„Yet the ultimate problem is more fundamental. I have long believed that the death penalty is in all circumstances a barbaric and inhuman punishment that violates our Constitution. Even the most vile murderer does not release the state from its constitutional obligation to respect human dignity, for the state does not honor the victim by emulating the murderer who took his life. The fatal infirmity of capital punishment is that it treats members of the human race as non-humans, as objects to be toyed with and discarded.“

—  William J. Brennan, Writing in Reason and Passion: Justice Brennan's Enduring Influence (1997).
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William J. Brennan2
1906 - 1997
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—  Jesse Ventura American politician and former professional wrestler 1951
Context: How come life in prison doesn't mean life? Until it does, we're not ready to do away with the death penalty. Stop thinking in terms of "punishment" for a minute and think in terms of safeguarding innocent people from incorrigible murderers. Americans have a right to go about their lives without worrying about these people being back out on the street. So until we can make sure they're off the street permanently, we have to grit our teeth and put up with the death penalty. So we need to work toward making a life sentence meaningful again. If life meant life, I could, if you'll excuse the pun, live without the death penalty. We don't have it here in Minnesota, thank God, and I won't advocate to get it. But I will advocate to make life in prison mean life. I don't think I would want the responsibility for enforcing the death penalties. There's always the inevitable question of whether someone you gave the order to execute might truly have been innocent.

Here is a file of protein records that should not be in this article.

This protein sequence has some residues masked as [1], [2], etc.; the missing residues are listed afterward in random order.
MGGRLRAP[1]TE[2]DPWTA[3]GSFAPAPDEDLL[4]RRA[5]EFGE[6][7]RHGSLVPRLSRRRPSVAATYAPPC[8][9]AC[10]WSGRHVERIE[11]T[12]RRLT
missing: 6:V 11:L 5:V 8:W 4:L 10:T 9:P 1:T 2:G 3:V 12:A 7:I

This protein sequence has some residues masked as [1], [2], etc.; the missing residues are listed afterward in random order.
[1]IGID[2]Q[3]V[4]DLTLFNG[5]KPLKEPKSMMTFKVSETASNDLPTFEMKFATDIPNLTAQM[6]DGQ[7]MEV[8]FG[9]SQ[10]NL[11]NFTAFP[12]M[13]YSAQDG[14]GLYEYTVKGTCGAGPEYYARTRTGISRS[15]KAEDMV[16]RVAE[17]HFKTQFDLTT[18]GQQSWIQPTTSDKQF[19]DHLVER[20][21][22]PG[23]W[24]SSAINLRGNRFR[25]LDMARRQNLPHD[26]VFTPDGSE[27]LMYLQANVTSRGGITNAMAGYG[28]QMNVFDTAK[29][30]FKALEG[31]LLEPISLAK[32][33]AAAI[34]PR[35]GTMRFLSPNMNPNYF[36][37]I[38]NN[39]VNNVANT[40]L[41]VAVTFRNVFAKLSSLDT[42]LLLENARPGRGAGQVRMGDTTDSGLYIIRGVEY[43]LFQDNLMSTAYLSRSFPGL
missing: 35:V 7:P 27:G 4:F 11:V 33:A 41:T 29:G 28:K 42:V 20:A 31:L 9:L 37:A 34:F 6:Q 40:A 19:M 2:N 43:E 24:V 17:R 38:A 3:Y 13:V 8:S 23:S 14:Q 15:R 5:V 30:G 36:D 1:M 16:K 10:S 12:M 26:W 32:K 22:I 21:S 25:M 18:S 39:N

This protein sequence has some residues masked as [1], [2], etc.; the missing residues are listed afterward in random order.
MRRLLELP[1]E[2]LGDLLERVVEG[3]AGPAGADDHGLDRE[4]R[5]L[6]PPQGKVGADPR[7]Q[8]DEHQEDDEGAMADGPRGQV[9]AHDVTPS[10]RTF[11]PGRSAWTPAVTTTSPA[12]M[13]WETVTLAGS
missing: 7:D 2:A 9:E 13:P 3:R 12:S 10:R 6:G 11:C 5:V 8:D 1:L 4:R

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„I believe that we have to content ourselves with our imperfect knowledge and understanding and treat values and moral obligations as a purely human problem—the most important of all human problems.“

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Context: The head of Christians does not, as a rule, have power to punish secular wrongs with a capital penalty and other bodily penalties and it is for thus punishing such wrongs that temporal power and riches are chiefly necessary; such punishment is granted chiefly to the secular power. The pope therefore, can, as a rule, correct wrongdoers only with a spiritual penalty. It is not, therefore, necessary that he should excel in temporal power or abound in temporal riches, but it is enough that Christians should willingly obey him. "A Letter to the Friars Minor" (1334) as translated in A Letter to the Friars Minor and other Writings (1995) edited by A. S. McGrade and John Kilcullen, p. 204.

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